i. Fire doors condition; held open by hooks/ropes, defective sealing material, defective latches doors closing either too slow, too quickly, or not at all.
ii. Fire dampers; operational remotely but not locally, able to operate from either control but not closing entirely, corrosion preventing full closure.
iii. Fuel oil leaks; pipelines leaking fuel oil.
iv. Fire pump and its pipes; insufficient pressure and/or not operational.
4.6. Fire Doors
4.6.1. All owners, managers and masters of Bahamian ships are to ensure that all firefighting and fire prevention equipment shall be kept in good order and readily available for use.
The following deficiencies should be noted in particular:
i. Gasket seals badly damaged causing door to not seal correctly.
ii. Doors either do not move at all when operated locally, or close too slowly. Some fire doors were flagged for closing too quickly, thus giving personnel insufficient time to react in an emergency.
4.7. Fire Dampers
4.7.1. Deficiencies related to fire dampers are considered major deficiencies and generally warrant the detention of the ship.
i. Crews should ensure that fire dampers which are required to be closed remotely can still also be closed locally as well.
ii. During testing, crew should verify that full closure is achieved by physically looking at the damper itself and not just relying on the position of the indicator. There have been instances where dampers have been indicated as closed but are held open by corrosion or some other object blocking the damper.
4.8. Fuel Oil Leaks
4.8.1. Fuel oil leaks are considered a major deficiency as they present a significant fire risk.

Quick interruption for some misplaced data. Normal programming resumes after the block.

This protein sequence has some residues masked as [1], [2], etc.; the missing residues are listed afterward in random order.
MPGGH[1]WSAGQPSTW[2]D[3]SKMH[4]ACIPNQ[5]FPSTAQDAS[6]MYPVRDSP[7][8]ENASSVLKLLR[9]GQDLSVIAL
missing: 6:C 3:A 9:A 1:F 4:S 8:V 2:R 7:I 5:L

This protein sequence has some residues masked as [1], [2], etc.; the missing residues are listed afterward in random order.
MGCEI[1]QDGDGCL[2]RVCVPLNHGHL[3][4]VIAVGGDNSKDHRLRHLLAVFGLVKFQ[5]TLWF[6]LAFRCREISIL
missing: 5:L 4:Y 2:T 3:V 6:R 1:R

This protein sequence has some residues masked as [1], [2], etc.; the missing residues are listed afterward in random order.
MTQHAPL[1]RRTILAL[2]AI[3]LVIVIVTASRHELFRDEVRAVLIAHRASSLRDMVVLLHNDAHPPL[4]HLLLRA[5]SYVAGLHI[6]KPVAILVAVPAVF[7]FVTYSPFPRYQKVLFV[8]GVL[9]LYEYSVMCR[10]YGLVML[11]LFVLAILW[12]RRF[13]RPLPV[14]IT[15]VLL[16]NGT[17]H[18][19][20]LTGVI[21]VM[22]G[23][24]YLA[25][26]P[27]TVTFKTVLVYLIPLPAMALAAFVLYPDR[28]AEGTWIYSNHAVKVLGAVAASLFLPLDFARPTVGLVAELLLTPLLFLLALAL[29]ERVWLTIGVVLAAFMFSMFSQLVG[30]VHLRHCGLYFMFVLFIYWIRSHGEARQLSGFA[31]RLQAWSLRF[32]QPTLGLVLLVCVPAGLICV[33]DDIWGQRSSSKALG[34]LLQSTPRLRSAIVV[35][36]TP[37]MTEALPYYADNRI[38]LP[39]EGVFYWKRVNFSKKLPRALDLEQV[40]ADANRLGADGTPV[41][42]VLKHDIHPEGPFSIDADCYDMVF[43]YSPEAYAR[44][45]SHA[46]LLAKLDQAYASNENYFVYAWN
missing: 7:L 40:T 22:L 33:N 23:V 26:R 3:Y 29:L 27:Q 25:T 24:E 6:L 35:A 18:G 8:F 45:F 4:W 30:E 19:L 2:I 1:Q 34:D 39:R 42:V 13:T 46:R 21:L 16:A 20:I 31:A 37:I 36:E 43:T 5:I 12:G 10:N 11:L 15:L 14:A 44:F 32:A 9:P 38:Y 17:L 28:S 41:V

The presence of fuel oil leaking in combination with various sources of ignition in the engine room have resulted in catastrophic fires in the past, which is why fuel oil leaks should be contained and repaired as soon as possible.
4.8.2. In addition to the fire risk, leaking fuel also contributes to an unsafe working environment for the crew and can increase the risk of slips, trips and falls in the workplace.
In this regard some PSCOs will record fuel or lube oil leaks as a Maritime Labour Convention (MLC) deficiency in addition to the SOLAS aspect.
4.9. Fire Pump and its Pipes
4.9.1. A ship’s fire pumps are some of the most basic but also most essential firefighting equipment on board. It is essential that these pumps are tested as per the ship's PMS without fail.
4.9.2. Should the ship need to take one of the SOLAS required fire pumps out of service due to a failure and/or regular service, crew members should be aware of which pump to use in the place of the main fire pumps as per Regulation 10.2.2.1 of SOLAS Chapter II-2 and be able to demonstrate this to the PSCO as required.
Life Saving Appliances
5.1. The area of Life Saving Appliances (LSA) has also been recorded in several detainable deficiencies recently with 23 detainable deficiencies recorded in 2022 and with a similar trend for the first and second quarter of 2023.
5.2. The most common detainable deficiencies for LSA are:
i. Stowage of survival crafts
ii. Launching arrangements for survival crafts
iii. Maintenance and inspection of LSA
iv. Crew unfamiliarity with operation of LSA
5.3. Stowage of survival craft
5.3.1. This deficiency has been cited against liferafts and rescue boats. With liferafts, several instances were noted of expired hydrostatic release units being in place which the crew was unaware of.
There was also an instance of excessive lashing on a liferaft which would prevent the float free arrangements from operating as designed.
5.3.2. For the rescue boats and particularly with rescue boats which are not lifeboats, deficiencies were cited for boats not being connected to the davit at the time of inspection.
While this in itself is not a deficiency, the crew must be able to demonstrate the full launching of the rescue boat in the water within the 5 minutes required by Regulation 14 of SOLAS Chapter III – this must be inclusive of the time it takes to connect the davit hook.
5.4. Launching arrangements for survival craft
5.4.1. Launching arrangements have been cited in the past particularly with some frequency and several of the deficiencies have been noted as detainable.